This week's Arts programme is all devoted to the Prague Spring international music festival, which is now well into the second half of its fortnight/three weeks. The biggest classical music event in the Czech Republic and one of the biggest in the world attracts a considerable number of foreign guests. One of them is the American mezzo soprano Jennifer Larmore. The start of Miss Larmore's brilliant career dates back to 1986, when she sang the role of Sesto in Mozart's opera 'La clemenza di Tito' and since then she has been performing on the world's major opera, recital and concert stages. Operas by Rossini, Bellini, Mozart and Handel have figured prominently in her repertoire, and it was arias from these operas that she chose for her Prague concert. She spent one week in Prague, rehearsing with the Prague National Theatre orchestra with conductor Marco Guidarini, with whom she's been working closely - we share the same tastes in music, she said. Miss Larmore frequently sings in Europe, but also performs regularly in the United States.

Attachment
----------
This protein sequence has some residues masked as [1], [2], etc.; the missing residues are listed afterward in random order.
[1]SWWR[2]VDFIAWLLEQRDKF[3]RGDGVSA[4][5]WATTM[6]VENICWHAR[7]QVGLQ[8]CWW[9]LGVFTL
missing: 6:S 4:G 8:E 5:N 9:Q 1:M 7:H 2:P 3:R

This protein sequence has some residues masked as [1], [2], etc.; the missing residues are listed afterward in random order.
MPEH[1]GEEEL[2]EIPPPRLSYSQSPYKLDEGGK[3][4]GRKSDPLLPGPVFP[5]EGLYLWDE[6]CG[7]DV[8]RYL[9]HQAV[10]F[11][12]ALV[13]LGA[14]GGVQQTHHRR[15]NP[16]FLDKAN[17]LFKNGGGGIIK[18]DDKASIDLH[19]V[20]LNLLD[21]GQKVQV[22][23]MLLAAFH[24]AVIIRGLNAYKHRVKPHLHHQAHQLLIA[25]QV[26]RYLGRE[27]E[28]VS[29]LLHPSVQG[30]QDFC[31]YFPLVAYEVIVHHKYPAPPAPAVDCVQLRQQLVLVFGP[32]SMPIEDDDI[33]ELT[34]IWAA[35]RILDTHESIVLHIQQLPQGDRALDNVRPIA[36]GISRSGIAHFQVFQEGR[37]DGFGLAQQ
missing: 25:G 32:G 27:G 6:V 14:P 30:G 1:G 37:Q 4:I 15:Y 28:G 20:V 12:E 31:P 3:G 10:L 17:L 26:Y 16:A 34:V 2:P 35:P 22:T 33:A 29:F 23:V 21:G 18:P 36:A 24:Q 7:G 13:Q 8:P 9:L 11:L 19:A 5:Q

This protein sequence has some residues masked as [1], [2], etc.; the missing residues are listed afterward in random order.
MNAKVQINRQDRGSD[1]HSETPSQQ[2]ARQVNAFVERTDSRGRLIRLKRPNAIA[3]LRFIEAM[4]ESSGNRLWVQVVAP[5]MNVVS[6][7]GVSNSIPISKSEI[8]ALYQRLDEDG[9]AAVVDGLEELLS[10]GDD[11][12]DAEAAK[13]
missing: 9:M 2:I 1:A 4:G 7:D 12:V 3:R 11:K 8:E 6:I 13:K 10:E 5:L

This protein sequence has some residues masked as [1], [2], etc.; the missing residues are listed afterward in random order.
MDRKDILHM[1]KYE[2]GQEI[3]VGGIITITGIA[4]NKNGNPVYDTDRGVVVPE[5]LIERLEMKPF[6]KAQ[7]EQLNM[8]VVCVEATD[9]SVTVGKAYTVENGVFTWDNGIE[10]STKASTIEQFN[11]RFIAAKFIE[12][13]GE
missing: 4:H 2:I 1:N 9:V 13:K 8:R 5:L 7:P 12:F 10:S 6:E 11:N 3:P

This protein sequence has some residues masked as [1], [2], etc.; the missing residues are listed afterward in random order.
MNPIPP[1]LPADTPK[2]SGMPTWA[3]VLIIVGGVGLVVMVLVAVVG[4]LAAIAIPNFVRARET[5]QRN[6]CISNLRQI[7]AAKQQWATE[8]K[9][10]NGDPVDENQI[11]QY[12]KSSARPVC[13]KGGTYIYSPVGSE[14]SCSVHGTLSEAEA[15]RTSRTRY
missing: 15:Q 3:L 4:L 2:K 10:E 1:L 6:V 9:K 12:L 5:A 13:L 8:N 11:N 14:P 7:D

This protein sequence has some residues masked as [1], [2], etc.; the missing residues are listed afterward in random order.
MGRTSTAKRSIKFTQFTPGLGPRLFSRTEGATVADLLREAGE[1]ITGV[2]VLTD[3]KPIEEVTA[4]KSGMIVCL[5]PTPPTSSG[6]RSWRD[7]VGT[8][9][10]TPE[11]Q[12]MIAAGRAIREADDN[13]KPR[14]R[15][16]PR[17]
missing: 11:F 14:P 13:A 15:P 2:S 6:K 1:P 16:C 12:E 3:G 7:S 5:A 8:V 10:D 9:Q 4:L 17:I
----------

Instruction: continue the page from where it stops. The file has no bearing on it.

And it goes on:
Besides the big-name concerts and theatre performances there are several smaller accompanying events. Many British artists have performed at the Prague Spring festivals over the 56 years of its existence, and to remind music-lovers of their concerts in the Czech capital, an exhibition called British musicians at Prague Spring opened recently at Prague's British Council. The exhibition features photos of famous British personalities from the world of classical music, all taken by one photographer, Zdenek Chrapek.
I asked Milada Novakova, the British Council's Arts Officer, what was the main idea behind organising such an exhibition:
Zdenek Chrapek has been taking photographs of the classical music world for 33 years, and today he is regarded as the unofficial photographer of the Prague Spring. As he himself confessed, it is conductors whom he likes to photograph most.
Mr Chrapek told me that he liked conductors because they are very dynamic, and that each of them has his own style and typical gestures. Unlike soloists who tend to be more static, conductors are very lively as they use different techniques of conducting. I could not resist asking if musicians like Mr Chrapek when he's taking pictures. Some do, some don't, he told me, but he had made a special cloth bag for his camera to make sure he does not disturb the audience with the clicking of the shutter.
One of the musicians featured frequently on the photos is Libor Pesek, the former chief conductor of the Royal Liverpool Philharmonic:
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